Life insurance riders: why you shouldn’t overlook them

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Life insurance riders

The essentials of life insurance are the coverage amount, premium and length of the term. These are built into every policy and their specifics usually draw the most attention with potential buyers. As well they should, because they are the most important aspects of any life insurance policy. But something that shouldn’t be overlooked is life insurance riders. Life insurance riders are optional features that one can choose to enhance their coverage at an increased premium. Here are some of the most common riders you will find on life insurance policies.

Guaranteed insurability option

This rider allows you to lock in your insurability by giving you the ability to increase the amount of coverage at a later date, without having to undergo medical underwriting again. It’s a suitable rider for those who are young and healthy and don’t need the coverage yet, but will need it in the future when there is a significant change in their lives, such as the birth of a child. It’s also beneficial to have in case your health declines, since it’s guaranteed to give you extra coverage without a medical examination.

Term rider

Term riders are usually attached to permanent life insurance policies to provide extra protection during the initial term. Most people who purchase this like the idea of permanent insurance, but may not be able to stomach the premium, so they buy a lower face amount and supplement it with the term rider. The rider gives them more protection during their prime earning years when they need the most coverage. It can be dropped at any time without penalty.

Accidental death benefit

In case you are worried about dying from an accident, this rider will allow you to choose a death benefit to be paid on top of the primary coverage resulting from an accidental death. It’s much more common that people pass away from illness than accidents, and a death from an accident shouldn’t necessitate a higher payout, so we personally list this rider low on the list of priorities.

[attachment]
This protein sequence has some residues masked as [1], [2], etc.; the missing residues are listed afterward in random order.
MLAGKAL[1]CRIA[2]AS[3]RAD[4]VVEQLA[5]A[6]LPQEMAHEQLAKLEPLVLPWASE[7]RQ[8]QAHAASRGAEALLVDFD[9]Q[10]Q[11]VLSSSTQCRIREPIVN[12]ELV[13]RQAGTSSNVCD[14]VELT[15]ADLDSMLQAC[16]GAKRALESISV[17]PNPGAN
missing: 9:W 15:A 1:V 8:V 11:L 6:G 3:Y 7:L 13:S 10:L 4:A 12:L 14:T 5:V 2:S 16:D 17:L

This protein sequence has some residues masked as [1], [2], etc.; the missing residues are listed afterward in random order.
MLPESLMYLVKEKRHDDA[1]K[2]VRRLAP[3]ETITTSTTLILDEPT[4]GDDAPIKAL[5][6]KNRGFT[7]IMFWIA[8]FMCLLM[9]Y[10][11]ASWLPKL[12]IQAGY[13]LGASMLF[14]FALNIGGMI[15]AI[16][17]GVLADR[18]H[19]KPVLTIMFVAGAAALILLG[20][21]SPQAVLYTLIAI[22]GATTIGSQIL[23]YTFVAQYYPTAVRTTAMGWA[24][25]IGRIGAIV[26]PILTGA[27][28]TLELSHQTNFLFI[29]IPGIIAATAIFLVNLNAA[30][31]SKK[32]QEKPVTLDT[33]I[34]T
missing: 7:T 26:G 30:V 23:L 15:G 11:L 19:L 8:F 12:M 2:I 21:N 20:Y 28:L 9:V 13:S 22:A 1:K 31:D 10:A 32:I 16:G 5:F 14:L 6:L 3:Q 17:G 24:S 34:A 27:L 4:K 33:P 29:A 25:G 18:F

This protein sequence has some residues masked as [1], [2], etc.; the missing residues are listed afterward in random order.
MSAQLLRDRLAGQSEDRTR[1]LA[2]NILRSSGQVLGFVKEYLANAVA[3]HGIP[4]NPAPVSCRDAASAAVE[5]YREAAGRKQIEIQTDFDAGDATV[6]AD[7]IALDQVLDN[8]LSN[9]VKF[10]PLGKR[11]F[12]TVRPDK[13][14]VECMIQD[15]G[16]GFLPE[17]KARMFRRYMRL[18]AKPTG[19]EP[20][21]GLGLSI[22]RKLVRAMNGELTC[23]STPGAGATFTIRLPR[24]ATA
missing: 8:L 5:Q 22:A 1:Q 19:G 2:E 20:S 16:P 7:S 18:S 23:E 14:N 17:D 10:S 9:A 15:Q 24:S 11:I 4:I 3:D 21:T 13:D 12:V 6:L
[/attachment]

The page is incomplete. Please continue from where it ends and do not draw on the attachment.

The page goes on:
Disability waiver of premium

Approximately 1 in 3 Canadians under the age of 65 will be disabled for 90 days or longer¹. If you don’t have disability insurance, consider adding this rider to your policy. If you should suffer a disability, you will not be required to pay your premium for the duration of your disability.

Spousal or child term life insurance rider

These riders allow you to save on a policy fee by combining multiple death benefits on one policy. This is one way of saving with life insurance for multiple family members. For the child rider, the insurance company usually covers up to age 18 to 25, with the option of conversion into a standalone policy at expiry without evidence of insurability. This is another good way to lock in insurability while health is good, much like the guaranteed insurability option. Your children may even thank you in the future for adding this, depending on how healthy they are as adults.

These are just some of the more common riders available on life insurance products. Different carriers have different interpretations regarding how they are applied and the features that are offered. Some are only available when first taking out the policy, while others may be added at a later time. Speak to a licensed insurance advisor if you would like more information about life insurance riders.

¹CiA 86-92 Aggregate Table and 1985 Commissioner’s disability table A (Experience Table).

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